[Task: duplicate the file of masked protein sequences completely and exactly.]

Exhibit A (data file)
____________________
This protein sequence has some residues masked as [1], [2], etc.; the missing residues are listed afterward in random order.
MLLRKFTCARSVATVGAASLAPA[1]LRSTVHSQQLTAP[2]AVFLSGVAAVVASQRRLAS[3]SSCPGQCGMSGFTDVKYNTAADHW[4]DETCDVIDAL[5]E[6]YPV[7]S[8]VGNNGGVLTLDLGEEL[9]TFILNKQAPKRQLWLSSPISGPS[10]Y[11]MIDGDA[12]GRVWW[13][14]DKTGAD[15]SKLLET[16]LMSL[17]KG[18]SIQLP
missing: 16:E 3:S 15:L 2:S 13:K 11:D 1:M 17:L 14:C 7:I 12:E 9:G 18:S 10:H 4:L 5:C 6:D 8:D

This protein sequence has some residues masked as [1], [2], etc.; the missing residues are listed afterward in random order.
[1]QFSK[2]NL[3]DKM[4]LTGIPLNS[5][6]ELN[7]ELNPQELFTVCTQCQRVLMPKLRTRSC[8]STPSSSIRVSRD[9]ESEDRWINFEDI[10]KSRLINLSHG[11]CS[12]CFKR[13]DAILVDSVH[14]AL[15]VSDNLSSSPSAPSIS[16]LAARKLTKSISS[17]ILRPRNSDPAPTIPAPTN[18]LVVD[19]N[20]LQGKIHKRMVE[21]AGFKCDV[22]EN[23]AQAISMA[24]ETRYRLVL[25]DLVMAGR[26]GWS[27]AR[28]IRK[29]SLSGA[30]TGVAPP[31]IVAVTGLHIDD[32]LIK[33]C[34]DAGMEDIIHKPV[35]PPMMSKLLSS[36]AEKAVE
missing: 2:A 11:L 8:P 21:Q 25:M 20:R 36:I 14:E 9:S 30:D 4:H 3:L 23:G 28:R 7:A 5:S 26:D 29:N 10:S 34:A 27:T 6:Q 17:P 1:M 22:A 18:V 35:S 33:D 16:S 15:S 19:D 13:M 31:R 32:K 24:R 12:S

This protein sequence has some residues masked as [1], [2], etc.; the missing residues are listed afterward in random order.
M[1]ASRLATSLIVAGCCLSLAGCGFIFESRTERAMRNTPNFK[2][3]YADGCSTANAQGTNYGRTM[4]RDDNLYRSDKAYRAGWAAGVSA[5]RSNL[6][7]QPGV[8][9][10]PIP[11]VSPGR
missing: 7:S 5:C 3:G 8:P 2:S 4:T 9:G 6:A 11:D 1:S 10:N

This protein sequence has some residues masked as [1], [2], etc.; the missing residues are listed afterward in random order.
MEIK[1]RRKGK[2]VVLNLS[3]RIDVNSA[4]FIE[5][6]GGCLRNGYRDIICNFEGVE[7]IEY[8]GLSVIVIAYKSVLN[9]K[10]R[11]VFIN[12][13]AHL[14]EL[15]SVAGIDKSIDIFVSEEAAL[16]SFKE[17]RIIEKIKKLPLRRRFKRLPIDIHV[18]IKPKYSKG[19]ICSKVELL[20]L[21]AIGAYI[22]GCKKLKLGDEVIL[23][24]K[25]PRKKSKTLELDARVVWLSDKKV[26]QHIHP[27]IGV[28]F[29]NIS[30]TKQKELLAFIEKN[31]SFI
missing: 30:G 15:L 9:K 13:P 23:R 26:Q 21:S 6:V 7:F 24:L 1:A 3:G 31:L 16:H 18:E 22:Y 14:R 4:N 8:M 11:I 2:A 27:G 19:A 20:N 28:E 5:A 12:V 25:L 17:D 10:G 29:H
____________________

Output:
This protein sequence has some residues masked as [1], [2], etc.; the missing residues are listed afterward in random order.
MLLRKFTCARSVATVGAASLAPA[1]LRSTVHSQQLTAP[2]AVFLSGVAAVVASQRRLAS[3]SSCPGQCGMSGFTDVKYNTAADHW[4]DETCDVIDAL[5]E[6]YPV[7]S[8]VGNNGGVLTLDLGEEL[9]TFILNKQAPKRQLWLSSPISGPS[10]Y[11]MIDGDA[12]GRVWW[13][14]DKTGAD[15]SKLLET[16]LMSL[17]KG[18]SIQLP
missing: 16:E 3:S 15:L 2:S 13:K 11:D 1:M 17:L 14:C 7:I 12:E 9:G 18:S 10:H 4:L 5:C 6:D 8:D

This protein sequence has some residues masked as [1], [2], etc.; the missing residues are listed afterward in random order.
[1]QFSK[2]NL[3]DKM[4]LTGIPLNS[5][6]ELN[7]ELNPQELFTVCTQCQRVLMPKLRTRSC[8]STPSSSIRVSRD[9]ESEDRWINFEDI[10]KSRLINLSHG[11]CS[12]CFKR[13]DAILVDSVH[14]AL[15]VSDNLSSSPSAPSIS[16]LAARKLTKSISS[17]ILRPRNSDPAPTIPAPTN[18]LVVD[19]N[20]LQGKIHKRMVE[21]AGFKCDV[22]EN[23]AQAISMA[24]ETRYRLVL[25]DLVMAGR[26]GWS[27]AR[28]IRK[29]SLSGA[30]TGVAPP[31]IVAVTGLHIDD[32]LIK[33]C[34]DAGMEDIIHKPV[35]PPMMSKLLSS[36]AEKAVE
missing: 2:A 11:L 8:P 21:Q 25:M 20:R 36:I 14:E 9:S 30:D 4:H 3:L 23:G 28:R 7:A 5:S 26:D 29:N 10:S 34:A 27:T 6:Q 17:P 1:M 22:A 18:V 35:S 33:D 16:S 15:S 19:D 13:M 31:R 32:K 24:R 12:S

This protein sequence has some residues masked as [1], [2], etc.; the missing residues are listed afterward in random order.
M[1]ASRLATSLIVAGCCLSLAGCGFIFESRTERAMRNTPNFK[2][3]YADGCSTANAQGTNYGRTM[4]RDDNLYRSDKAYRAGWAAGVSA[5]RSNL[6][7]QPGV[8][9][10]PIP[11]VSPGR
missing: 7:S 5:C 3:G 8:P 2:S 4:T 9:G 6:A 11:D 1:S 10:N

This protein sequence has some residues masked as [1], [2], etc.; the missing residues are listed afterward in random order.
MEIK[1]RRKGK[2]VVLNLS[3]RIDVNSA[4]FIE[5][6]GGCLRNGYRDIICNFEGVE[7]IEY[8]GLSVIVIAYKSVLN[9]K[10]R[11]VFIN[12][13]AHL[14]EL[15]SVAGIDKSIDIFVSEEAAL[16]SFKE[17]RIIEKIKKLPLRRRFKRLPIDIHV[18]IKPKYSKG[19]ICSKVELL[20]L[21]AIGAYI[22]GCKKLKLGDEVIL[23][24]K[25]PRKKSKTLELDARVVWLSDKKV[26]QHIHP[27]IGV[28]F[29]NIS[30]TKQKELLAFIEKN[31]SFI
missing: 30:G 15:L 9:K 13:P 23:R 26:Q 21:S 6:V 7:F 24:L 1:A 3:G 31:L 16:H 18:E 22:Y 14:R 4:N 8:M 11:I 2:A 27:G 19:A 20:N 28:E 5:A 12:V 25:L 17:D 10:G 29:H